Journaling is another way we school. We use The Explorer's Notebook to record our National Park visits, but it can be used to document field trips, or any sort of travel you'd like.
Playing with friends. We have been so fortunate to meet people on the road, and when we do, school is a little less of a priority. Making new friends, playing outside, baking, and making forts becomes the focus.
Teacherspayteachers.com - An online source that offers worksheets of all sorts, covers all subjects, grades, prices start at free and go up from there. I’ve used this resource quite a bit for writing prompts, holiday activities, math challenges, etc. Once you find one you like, you download and print it. We use the local library to print since we aren’t traveling with a printer.
Zearn.org - Free math resource
Typing.com - Steve and I both feel typing skills are important, we don’t want Lila to be hunting and pecking the keyboard for the rest of her life. Typing.com is free and starts with the absolute basics of typing and incorporates fun challenges with great graphics.
CommonCore App - This lists the standards by grade level and goes into detail of what is required. Within the app, each requirement has been given a code. For Ex. RL.4.1 = Reading: Literature - Key Ideas and Details. The description goes on, but this gives you an idea of what is required. You can also take the RL.4.1 and add that to the search in teacherspayteachers.com and it will bring up sources that include that requirement.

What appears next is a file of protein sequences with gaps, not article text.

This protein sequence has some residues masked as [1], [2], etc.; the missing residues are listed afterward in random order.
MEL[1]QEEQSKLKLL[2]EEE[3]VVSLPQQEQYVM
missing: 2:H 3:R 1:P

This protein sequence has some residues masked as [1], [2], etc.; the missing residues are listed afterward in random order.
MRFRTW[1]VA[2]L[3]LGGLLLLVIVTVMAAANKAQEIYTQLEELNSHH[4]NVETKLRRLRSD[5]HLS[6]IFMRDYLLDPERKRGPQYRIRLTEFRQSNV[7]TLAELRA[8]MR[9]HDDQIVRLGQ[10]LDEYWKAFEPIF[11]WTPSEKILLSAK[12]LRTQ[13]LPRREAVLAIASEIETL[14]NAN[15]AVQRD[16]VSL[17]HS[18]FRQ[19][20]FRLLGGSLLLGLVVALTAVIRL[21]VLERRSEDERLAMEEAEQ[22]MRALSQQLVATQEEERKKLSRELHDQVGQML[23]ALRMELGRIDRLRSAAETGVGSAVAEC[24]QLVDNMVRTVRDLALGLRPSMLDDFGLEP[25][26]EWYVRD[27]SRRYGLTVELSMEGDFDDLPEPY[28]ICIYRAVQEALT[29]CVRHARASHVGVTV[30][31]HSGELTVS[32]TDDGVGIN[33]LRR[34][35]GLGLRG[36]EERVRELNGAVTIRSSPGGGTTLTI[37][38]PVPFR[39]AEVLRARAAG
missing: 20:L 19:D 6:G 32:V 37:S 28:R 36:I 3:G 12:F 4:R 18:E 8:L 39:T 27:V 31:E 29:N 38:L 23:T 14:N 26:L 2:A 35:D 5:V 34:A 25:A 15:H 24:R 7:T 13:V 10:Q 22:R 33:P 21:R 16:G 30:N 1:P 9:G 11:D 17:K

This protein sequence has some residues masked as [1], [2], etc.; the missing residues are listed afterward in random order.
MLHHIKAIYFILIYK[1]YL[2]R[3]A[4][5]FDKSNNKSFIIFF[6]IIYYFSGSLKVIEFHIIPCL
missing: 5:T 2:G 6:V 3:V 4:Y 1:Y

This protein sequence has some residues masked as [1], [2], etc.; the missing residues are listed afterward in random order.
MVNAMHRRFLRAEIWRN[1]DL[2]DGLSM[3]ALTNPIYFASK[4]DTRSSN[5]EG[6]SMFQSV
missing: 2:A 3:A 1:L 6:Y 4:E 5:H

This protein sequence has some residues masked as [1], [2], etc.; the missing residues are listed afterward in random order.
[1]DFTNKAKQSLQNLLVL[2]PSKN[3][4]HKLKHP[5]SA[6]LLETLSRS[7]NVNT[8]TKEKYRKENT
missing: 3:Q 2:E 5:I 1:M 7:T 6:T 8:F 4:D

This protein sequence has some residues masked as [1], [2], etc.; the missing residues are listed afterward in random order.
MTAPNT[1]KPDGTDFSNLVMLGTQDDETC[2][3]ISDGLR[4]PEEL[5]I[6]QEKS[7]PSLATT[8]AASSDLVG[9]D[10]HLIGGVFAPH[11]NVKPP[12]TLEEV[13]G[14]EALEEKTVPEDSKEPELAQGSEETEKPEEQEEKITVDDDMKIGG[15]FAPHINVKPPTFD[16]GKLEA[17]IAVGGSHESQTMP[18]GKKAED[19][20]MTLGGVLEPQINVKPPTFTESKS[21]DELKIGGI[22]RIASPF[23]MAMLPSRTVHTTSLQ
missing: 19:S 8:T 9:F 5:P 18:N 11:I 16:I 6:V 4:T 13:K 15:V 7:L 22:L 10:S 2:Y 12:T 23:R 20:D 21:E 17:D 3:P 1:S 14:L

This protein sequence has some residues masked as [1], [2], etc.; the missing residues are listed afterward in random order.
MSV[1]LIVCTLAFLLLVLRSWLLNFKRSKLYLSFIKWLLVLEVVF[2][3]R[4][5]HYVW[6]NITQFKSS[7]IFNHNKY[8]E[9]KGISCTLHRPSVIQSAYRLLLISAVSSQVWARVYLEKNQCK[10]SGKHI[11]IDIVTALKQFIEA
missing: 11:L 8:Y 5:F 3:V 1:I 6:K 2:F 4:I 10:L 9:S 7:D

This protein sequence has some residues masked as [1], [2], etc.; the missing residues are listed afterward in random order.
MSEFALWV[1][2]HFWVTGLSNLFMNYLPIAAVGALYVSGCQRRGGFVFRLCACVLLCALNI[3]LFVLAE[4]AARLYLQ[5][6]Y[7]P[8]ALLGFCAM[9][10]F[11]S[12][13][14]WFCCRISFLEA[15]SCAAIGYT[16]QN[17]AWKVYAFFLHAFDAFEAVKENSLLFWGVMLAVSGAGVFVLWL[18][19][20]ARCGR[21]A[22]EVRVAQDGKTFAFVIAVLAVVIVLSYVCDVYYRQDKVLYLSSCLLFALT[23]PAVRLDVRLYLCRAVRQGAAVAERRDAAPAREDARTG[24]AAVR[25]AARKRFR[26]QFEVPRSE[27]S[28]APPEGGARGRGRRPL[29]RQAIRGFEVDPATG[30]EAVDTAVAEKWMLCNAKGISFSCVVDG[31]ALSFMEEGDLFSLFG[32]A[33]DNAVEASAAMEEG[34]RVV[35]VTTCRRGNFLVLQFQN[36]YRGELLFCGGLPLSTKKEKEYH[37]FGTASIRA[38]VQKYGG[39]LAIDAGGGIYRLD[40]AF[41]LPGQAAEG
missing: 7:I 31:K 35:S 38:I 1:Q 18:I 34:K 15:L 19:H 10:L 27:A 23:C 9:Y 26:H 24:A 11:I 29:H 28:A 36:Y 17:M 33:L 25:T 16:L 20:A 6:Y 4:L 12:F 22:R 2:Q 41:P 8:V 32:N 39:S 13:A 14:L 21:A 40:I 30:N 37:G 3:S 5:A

Friends and Family - Reach out, you probably know a homeschool parent or teacher. They are full of info and insight and all the people I’ve reached out to have been more than helpful.
What we cover and when all depends on the day. Is it a travel day, do we have an activity planned such as a National Park, museum, a hike, or is it a home day? School is generally spread out throughout the day with lots of breaks in between. Sometimes weekends include homework, but that’s generally only because the week was full of anything but school work.
Let us know if you have questions, we’re here to help.